Lately, I have been on a true crime kick, particularly of infamous serial killers because I’ve been watching 15-minute infographics about notorious figures like Ted Bundy and Jeffrey Dahmer during my lunch breaks. Its weird to be taking in maiming, necrophilia and murder while I eat but it just so happened that it was available. That’s why I was really excited to watch Netflix’s Conversations with a Killer: The Ted Bundy Tapes, a documentary on one of America’s most infamous, if not, the most infamous serial killer in history.
Synopsis: Conversations with a Killer: The Ted Bundy Tapes is a documentary that centers around taped interviews of the infamous murderer’s version of events that led to his conviction and eventual execution. To provide different perspectives to Bundy’s tale, director Joe Berlinger also includes interviews with journalists Stephen Michaud and Hugh Aynesworth, FBI Special Agent Bob Keppel, Ted Bundy’s defense attorneys, childhood friends and counsel who prosecuted the Chi Omega cases and the Kimberly Leach case where he finally received a death sentence by electric chair.
I must admit that when I heard the documentary will center around Ted Bundy’s taped interviews, I was fully expecting that he would go into full confession about the murders of over 30 women all across the US. I was unprepared however, to hear his voice as he denied all of the charges that were lodged against him as he sits on death row.
The documentary talks of his early days and how he overcame his speech impediment, his peculiarities which his childhood playmates spoke of, his first relationship and subsequent break up, the disappearances of the women across different states, his arrest, escape and finally, the fanfare of his extensively covered trial.
I must admit that despite Bundy’s pecularities, I was on the fence about believing that he was responsible for all those murders because up until the fourth chapter of the documentary, he was adamantly maintaining his innocence. When I watched documentaries for Jeffrey Dahmer and other killers, there was an acknowledgement of their crime but Ted Bundy was different. He never admitted to it even until the end of his dealings with Michaud.
This was perhaps, the reason why psychologists have tagged him as a different breed of killer. He was very intelligent and he used this to manipulate people to do his bidding. Listening to his own words, one would understand how a lot of his victims would have been fooled by his smooth talk and confidence.
It also surprised me that he has somewhat developed a friendship with FBI profiler Bob Koppel and profiled the Green River Killer with him. Koppel was one of the few persons in the documentary that did not seem disgusted by the mere mention of Ted Bundy. It also seemed that Koppel willingly stayed with Bundy until his last moments and gave him the real talk that he needed because they had a mutual respect for each other, if not for the deeds that Bundy had done based on his own admission in the end.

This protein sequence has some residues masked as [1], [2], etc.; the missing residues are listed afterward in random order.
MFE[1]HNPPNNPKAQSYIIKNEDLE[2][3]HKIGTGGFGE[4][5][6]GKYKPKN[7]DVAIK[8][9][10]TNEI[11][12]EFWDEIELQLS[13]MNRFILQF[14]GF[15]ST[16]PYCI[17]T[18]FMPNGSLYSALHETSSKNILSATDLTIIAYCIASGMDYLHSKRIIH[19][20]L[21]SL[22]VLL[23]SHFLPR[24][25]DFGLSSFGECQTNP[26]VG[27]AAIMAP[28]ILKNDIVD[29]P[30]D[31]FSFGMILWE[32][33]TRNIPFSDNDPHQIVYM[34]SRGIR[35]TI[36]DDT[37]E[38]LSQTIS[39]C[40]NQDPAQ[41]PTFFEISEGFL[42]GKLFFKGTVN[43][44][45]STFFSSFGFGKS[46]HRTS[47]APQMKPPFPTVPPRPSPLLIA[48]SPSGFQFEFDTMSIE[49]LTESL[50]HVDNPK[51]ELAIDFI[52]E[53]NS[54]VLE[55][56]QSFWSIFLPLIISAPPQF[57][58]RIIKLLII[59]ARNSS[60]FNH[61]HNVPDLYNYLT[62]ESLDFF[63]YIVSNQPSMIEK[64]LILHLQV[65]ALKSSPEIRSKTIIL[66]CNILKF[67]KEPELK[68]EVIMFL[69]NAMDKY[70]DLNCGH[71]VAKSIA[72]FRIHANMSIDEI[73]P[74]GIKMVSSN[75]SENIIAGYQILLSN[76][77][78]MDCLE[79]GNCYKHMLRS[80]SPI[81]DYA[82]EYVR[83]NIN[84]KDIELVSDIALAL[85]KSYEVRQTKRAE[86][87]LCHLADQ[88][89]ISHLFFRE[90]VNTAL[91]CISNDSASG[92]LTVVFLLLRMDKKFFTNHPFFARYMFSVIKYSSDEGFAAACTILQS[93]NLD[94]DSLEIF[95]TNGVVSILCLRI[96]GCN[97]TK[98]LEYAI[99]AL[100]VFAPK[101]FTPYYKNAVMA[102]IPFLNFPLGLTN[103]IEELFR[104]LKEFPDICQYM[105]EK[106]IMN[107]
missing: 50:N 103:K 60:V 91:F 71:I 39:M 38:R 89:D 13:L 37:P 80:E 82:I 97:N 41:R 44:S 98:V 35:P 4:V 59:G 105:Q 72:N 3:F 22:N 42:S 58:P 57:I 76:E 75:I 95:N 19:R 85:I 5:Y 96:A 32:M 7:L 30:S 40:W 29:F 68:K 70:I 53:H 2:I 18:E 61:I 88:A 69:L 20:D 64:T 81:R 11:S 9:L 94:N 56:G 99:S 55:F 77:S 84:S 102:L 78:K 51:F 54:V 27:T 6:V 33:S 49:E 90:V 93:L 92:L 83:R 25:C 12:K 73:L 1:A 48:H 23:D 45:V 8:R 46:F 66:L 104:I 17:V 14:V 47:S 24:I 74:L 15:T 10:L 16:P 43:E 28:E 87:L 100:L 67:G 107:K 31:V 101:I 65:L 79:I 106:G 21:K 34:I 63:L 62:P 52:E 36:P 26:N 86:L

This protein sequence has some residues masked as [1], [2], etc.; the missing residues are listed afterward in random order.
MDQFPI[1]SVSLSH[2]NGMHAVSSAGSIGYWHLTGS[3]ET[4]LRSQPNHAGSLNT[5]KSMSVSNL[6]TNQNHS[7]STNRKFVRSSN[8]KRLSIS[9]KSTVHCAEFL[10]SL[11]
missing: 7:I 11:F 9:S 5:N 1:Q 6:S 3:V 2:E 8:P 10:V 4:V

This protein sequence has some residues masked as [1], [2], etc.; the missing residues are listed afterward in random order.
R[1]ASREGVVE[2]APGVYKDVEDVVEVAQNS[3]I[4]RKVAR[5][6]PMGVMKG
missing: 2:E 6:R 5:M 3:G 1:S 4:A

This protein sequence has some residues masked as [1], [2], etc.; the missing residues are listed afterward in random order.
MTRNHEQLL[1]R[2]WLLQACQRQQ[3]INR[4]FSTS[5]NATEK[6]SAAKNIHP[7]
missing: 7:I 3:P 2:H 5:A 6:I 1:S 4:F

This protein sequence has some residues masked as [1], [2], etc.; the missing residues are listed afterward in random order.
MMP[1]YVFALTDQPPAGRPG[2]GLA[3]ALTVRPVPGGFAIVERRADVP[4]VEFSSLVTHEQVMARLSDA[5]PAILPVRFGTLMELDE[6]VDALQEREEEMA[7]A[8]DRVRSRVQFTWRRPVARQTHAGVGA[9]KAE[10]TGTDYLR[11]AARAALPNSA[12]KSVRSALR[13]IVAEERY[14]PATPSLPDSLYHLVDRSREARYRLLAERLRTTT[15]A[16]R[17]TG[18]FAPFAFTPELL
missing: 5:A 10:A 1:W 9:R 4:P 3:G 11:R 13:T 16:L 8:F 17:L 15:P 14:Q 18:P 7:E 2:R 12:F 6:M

I was actually quite sad about what Bundy could have been if only his skills and his urges were channeled to do good like help law enforcement early on. He had a degree in psychology, after all. However, it was not to be because by the time he was tapped by the FBI to pick his brains on criminal profiling, he was already too far off the boat. He already killed too many people and caused too much harm that it was hard to recover from it.
Director Joe Berlinger’s masterful presentation of the stages of Bundy’s life gives viewers a fine understanding of his experiences, not to justify his crimes but to show who Bundy was in the eyes of people who knew him. The final tapes were the most chilling when he finally admitted his crimes and was using it as a bargaining chip to stay his execution. It was a chilling admission and at the same time, it was an affront to the families of his victims to listen to his lack of remorse for the violence he inflicted in these women, some of whose bodies were decapitated and tossed in the woods like it was some piece of trash. Worse, some of the bodies were never found and he was using it as his ace to stay alive.
Discounting the assessment of the people who have had close encounters with Bundy, I believe that Ted Bundy was a master manipulator with a God complex who believed that he would get away with anything he set his mind into, perhaps to prove to the world that the boy that they used to make fun of has made a name for himself.
Even his decision to work together with the FBI to profile criminals was a power play to lord it over the agents that only he had crucial information to solve the case. It was also a bid to stroke his own ego with the belief that he is better than all the other serial killers who were being featured on the news.
Bundy will forever be etched in history as one of the most notorious serial killers in history because he is the poster boy for the saying that one should not judge a book by its cover. The evil that he has committed and his obvious pride at what he has accomplished is a terrifying wake up call that transcends generations. As much as I would want to judge him with compassion, it would be far too difficult to do so, knowing what he has done and what future he deprived those women of when he ended their lives. Still, he may have gotten his wish in the end. He made a name for himself alright, only, not as a revered public figure, but rather a reviled character that nightmares are made of.